Nissan 240SX Performance Modification/4 lug to 5 lug conversion

5 lug hubs allow for a wider wheel selection this is a popular upgrade among 240SX owners with 4 lug hubs.


Front: 2-3hrs

Aftermarket 5 lug hubs are available from GTO/Attain. This makes swapping the front very easy. The hub and bearing are already pressed together, eliminating the need for a hydraulic press.
Aftermarket wheel hubs w/ bearings
5-lug rotor (300zx if converting to larger 4 piston caliper, otherwise redrilled stock rotors or S14 rotors should work)
New cotter pin

  1. Remove wheel, brake caliper, and rotor.
  2. Remove the dust cover, cotter pin, and the nut cover from the hub.
  3. Before removing the hub nut, make sure that the threads are clean and free from debris. The nut is torqued down tight, if an impact gun is not available, you can brace the hub assembly between the lug studs with any suitable item, you will not need the studs, as there are new ones already pressed into the new hub.
  4. Now is a good time to clean off any rust and to remove the dust shield if you are planning on using 300ZX brakes.
  5. Assemble in reverse order. Torque the hub nut to 75-85 ft-lbs and replace the cotter pin.

Rear: 3-5hrs The rear requires a bit more work than the front and more time should be allowed to accomplish.
S14 rear wheel bearing with flange
S14 5-lug rear wheel hub (make sure to get the 5-lug hub, not all S14's have 5-lug hubs)
S14 5-lug rear rotor
New cotter pin

  1. Remove wheel, brake caliper, brake rotor.
  2. There are 4 bolts on the back side of the hub that have to be removed to get the wheel bearing separated from the axle housing. All four can be removed without removing the axle housing, just turn the hub to gain access.
  3. Remove the cotter pin, nut cap, and wheel bearing lock nut.
  4. If you are lucky you will be able to remove the wheel bearing and hub assembly. Chances are though that the wheel bearing is seated very well inside the axle housing. If this is the case, the axle housing will have to be removed.
  5. The suspension links need to be disconnected, this includes the damper, lower control arm, upper control arm, and the traction rod. When disconnecting the lower control arm use a ball joint separator ( not the pickle fork type) and carefully separate this joint. If the rubber boot is damaged, the ball joint will need to be replaced.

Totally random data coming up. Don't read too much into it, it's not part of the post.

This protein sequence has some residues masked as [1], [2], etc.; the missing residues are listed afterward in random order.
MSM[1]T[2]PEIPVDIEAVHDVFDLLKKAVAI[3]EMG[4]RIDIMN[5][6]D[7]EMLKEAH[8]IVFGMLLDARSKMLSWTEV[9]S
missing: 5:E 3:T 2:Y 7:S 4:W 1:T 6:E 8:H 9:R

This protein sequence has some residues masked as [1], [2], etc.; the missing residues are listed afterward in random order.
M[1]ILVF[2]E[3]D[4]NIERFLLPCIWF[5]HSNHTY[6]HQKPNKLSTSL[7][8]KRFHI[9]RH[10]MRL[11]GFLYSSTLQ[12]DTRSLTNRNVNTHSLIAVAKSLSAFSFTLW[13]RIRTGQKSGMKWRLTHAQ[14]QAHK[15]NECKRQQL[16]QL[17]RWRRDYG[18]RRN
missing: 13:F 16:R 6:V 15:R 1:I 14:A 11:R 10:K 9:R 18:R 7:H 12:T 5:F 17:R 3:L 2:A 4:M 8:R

6. Remove the axle from the axle housing. It is a good idea to protect the threads and the boots of the drive shaft with a cloth. Separate the drive shaft from the axle housing by tapping on the axle end with a rubber or copper mallet (never hardened steel).
  7. With the axle housing removed, you should be able to tap out the bearing from the back side with a rubber mallet. Be careful not to score the machined surface of the axle housing.
  8. *This step can be accomplished before hand* Take your new hub and bearing to a local machine or auto shop (or a good friend with a hydraulic press) and have the two pressed together.
  9. Clean the axle housing of all rust. Now might also be a good time to install new bushings, as it is almost all apart anyway.
    • An alternate rear hub removal solution for those stubborn hubs is to...
      • remove the four bolts on the back of the hub axle housing.
      • remove axle nut and washer.
      • unbolt the control arms from the rear suspension housing with the exception of the lower control arm...leave it bolted to the housing.
      • unbolt the rear shock from the housing.
      • lean the housing forward and remove the axle spindle from the hub.
      • at this point you should have the hub still pressed into the housing and the housing still bolted to the lower control arm.
      • lean the housing forward towards you, careful not to put too much stress on the ball joint.
      • get a large hammer (BFH) and distribute several well placed blows on the back of the hub while holding the housing with your other hand.
      • the hub should simply pop out.
      • Warning, it is possible to ruin the hub you're trying to remove with this method. The hub will come out but could be unusable afterwards. Since you are replacing it anyway who cares, it's only a 4 lug hub
      • Continue steps 10 and beyond.
  10. The new hub and bearing assembly should slide nicely into the axle housing, if it does not, you can "clean up" the axle housing with some fine emery cloth.
  11. Torque the 4 bolts that connect the hub assembly to the axle housing to 58-72 ft-lb.
  12. Re-install the axle housing, don't forget to re-install the axle in the housing, taking care to protect the threads.
  13. Torque values for the suspension components are: RUCA- 57-72 ft-lb, RLCA- 52-64 ft-lb, traction rod- 57-72 ft-lb, Damper- 65-80ft-lb. All final torque values should be accomplished with the vehicle on the ground. (Good luck)
  14. Install the wheel bearing lock nut and bearing, torque to 152-203 ft-lb, install nut cap and new cotter pin.
  15. Install new brake rotor.
  16. It is a good idea to check the wheel bearing axial end play. It should be less than .05mm or .0020in